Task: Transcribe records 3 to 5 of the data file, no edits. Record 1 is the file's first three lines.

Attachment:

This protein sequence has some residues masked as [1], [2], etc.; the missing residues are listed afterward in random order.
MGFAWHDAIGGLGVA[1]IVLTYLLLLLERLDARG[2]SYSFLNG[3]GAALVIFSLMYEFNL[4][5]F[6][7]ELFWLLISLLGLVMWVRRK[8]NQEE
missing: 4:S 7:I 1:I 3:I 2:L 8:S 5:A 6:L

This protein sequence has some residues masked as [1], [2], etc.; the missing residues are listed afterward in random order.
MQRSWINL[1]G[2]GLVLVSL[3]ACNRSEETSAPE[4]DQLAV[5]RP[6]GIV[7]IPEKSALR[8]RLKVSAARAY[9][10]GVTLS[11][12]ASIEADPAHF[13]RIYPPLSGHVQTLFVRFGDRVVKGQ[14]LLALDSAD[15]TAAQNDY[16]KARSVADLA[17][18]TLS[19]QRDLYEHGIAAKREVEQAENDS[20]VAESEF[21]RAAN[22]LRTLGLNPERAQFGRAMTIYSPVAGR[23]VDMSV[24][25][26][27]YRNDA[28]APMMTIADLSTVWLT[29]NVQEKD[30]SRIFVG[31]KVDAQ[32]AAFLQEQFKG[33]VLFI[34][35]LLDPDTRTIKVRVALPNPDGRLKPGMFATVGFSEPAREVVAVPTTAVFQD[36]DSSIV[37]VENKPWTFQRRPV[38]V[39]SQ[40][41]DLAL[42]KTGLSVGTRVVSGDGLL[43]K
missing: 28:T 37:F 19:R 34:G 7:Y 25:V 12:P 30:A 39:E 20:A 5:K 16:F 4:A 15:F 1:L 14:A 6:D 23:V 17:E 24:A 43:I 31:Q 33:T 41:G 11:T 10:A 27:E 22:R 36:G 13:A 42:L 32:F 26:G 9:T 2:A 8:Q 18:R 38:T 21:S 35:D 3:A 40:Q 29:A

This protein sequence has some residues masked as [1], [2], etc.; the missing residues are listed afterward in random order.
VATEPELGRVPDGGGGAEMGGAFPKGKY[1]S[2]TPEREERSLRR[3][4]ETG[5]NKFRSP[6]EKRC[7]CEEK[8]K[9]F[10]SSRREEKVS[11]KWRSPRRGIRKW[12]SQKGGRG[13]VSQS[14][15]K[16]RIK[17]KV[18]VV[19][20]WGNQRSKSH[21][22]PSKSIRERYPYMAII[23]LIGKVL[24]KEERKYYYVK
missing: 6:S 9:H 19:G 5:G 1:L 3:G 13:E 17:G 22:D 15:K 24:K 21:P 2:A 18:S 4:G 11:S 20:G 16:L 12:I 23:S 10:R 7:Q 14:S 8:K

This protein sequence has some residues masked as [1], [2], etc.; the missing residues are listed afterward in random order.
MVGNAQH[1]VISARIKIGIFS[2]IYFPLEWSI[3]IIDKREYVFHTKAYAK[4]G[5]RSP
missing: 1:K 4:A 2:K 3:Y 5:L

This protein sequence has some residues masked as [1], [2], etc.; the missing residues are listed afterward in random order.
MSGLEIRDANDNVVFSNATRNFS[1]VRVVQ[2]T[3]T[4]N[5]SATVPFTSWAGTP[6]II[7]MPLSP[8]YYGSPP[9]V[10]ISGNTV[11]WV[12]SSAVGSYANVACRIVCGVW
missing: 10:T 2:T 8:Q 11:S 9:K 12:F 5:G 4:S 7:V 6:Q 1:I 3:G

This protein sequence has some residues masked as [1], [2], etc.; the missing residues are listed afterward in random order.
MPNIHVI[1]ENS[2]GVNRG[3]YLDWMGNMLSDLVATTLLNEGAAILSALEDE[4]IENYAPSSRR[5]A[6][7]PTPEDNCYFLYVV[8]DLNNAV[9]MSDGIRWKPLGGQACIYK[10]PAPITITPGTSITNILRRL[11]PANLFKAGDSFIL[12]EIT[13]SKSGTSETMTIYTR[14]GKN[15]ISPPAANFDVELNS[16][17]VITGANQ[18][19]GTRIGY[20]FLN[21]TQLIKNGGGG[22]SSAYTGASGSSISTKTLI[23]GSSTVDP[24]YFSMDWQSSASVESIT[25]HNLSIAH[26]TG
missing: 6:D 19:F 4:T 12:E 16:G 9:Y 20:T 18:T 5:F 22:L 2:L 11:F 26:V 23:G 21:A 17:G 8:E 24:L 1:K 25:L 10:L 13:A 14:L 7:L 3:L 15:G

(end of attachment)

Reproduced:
This protein sequence has some residues masked as [1], [2], etc.; the missing residues are listed afterward in random order.
VATEPELGRVPDGGGGAEMGGAFPKGKY[1]S[2]TPEREERSLRR[3][4]ETG[5]NKFRSP[6]EKRC[7]CEEK[8]K[9]F[10]SSRREEKVS[11]KWRSPRRGIRKW[12]SQKGGRG[13]VSQS[14][15]K[16]RIK[17]KV[18]VV[19][20]WGNQRSKSH[21][22]PSKSIRERYPYMAII[23]LIGKVL[24]KEERKYYYVK
missing: 6:S 9:H 19:G 5:G 1:L 3:G 13:E 17:G 22:D 15:K 24:K 21:P 2:A 18:S 4:G 11:S 20:G 16:L 12:I 23:S 10:R 7:Q 14:S 8:K

This protein sequence has some residues masked as [1], [2], etc.; the missing residues are listed afterward in random order.
MVGNAQH[1]VISARIKIGIFS[2]IYFPLEWSI[3]IIDKREYVFHTKAYAK[4]G[5]RSP
missing: 1:K 4:A 2:K 3:Y 5:L

This protein sequence has some residues masked as [1], [2], etc.; the missing residues are listed afterward in random order.
MSGLEIRDANDNVVFSNATRNFS[1]VRVVQ[2]T[3]T[4]N[5]SATVPFTSWAGTP[6]II[7]MPLSP[8]YYGSPP[9]V[10]ISGNTV[11]WV[12]SSAVGSYANVACRIVCGVW
missing: 10:T 2:T 8:Q 11:S 9:K 12:F 5:G 4:S 7:V 6:Q 1:I 3:G